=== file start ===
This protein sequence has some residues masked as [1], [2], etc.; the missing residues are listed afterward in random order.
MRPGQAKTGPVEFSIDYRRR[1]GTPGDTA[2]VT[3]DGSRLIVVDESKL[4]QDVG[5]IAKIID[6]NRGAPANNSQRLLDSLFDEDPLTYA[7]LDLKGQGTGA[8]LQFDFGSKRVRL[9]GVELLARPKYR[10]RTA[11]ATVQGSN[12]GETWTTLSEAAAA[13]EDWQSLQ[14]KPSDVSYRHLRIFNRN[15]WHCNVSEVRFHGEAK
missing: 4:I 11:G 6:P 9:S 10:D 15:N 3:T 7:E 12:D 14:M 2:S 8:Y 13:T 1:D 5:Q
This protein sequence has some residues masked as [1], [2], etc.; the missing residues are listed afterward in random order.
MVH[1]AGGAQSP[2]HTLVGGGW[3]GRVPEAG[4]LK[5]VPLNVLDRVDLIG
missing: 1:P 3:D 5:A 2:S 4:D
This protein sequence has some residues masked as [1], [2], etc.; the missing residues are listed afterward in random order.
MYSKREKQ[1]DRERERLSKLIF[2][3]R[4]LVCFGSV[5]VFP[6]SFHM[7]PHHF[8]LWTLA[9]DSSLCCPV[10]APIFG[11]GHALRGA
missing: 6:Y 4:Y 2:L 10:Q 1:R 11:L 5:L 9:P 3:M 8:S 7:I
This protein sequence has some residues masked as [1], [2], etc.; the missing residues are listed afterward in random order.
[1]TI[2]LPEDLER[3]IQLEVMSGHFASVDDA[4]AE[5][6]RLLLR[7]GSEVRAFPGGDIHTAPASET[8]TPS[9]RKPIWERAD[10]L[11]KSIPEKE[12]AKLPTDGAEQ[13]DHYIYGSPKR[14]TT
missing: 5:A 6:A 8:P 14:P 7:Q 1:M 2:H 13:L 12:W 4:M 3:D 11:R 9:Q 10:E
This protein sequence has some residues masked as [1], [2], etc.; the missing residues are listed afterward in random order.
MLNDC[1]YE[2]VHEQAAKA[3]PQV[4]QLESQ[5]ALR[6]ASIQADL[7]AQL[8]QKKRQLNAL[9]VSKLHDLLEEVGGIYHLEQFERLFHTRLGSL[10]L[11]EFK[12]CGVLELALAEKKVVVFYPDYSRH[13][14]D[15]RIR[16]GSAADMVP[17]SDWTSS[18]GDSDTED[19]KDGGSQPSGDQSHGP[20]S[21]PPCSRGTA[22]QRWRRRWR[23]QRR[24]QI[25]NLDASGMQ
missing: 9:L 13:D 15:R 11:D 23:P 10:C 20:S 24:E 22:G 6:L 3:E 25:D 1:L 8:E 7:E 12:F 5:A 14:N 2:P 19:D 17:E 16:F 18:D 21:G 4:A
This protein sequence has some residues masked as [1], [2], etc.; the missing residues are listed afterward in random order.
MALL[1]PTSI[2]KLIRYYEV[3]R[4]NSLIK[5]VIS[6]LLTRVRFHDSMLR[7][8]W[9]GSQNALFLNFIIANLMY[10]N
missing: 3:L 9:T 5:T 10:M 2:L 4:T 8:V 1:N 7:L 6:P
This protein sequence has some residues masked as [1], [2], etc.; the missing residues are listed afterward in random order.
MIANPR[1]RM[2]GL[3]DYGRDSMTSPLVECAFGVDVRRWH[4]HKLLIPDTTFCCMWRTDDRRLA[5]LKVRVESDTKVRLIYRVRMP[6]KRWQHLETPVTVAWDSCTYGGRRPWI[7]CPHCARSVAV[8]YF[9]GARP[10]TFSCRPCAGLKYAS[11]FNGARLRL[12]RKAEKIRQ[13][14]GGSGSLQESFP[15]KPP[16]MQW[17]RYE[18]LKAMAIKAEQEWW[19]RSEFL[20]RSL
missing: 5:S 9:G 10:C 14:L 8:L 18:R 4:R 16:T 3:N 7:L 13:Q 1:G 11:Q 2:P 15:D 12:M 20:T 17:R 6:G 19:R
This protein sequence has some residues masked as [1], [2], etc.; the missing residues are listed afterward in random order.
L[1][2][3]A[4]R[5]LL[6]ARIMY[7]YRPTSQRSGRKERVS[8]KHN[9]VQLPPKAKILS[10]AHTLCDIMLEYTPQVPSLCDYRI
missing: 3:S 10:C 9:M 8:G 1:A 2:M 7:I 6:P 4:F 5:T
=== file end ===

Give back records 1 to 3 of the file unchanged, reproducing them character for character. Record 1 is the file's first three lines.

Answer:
This protein sequence has some residues masked as [1], [2], etc.; the missing residues are listed afterward in random order.
MRPGQAKTGPVEFSIDYRRR[1]GTPGDTA[2]VT[3]DGSRLIVVDESKL[4]QDVG[5]IAKIID[6]NRGAPANNSQRLLDSLFDEDPLTYA[7]LDLKGQGTGA[8]LQFDFGSKRVRL[9]GVELLARPKYR[10]RTA[11]ATVQGSN[12]GETWTTLSEAAAA[13]EDWQSLQ[14]KPSDVSYRHLRIFNRN[15]WHCNVSEVRFHGEAK
missing: 4:I 11:G 6:P 9:S 10:D 15:N 3:T 7:E 12:D 14:M 2:S 8:Y 13:T 1:D 5:Q
This protein sequence has some residues masked as [1], [2], etc.; the missing residues are listed afterward in random order.
MVH[1]AGGAQSP[2]HTLVGGGW[3]GRVPEAG[4]LK[5]VPLNVLDRVDLIG
missing: 1:P 3:D 5:A 2:S 4:D
This protein sequence has some residues masked as [1], [2], etc.; the missing residues are listed afterward in random order.
MYSKREKQ[1]DRERERLSKLIF[2][3]R[4]LVCFGSV[5]VFP[6]SFHM[7]PHHF[8]LWTLA[9]DSSLCCPV[10]APIFG[11]GHALRGA
missing: 6:Y 4:Y 2:L 10:Q 1:R 11:L 5:L 9:P 3:M 8:S 7:I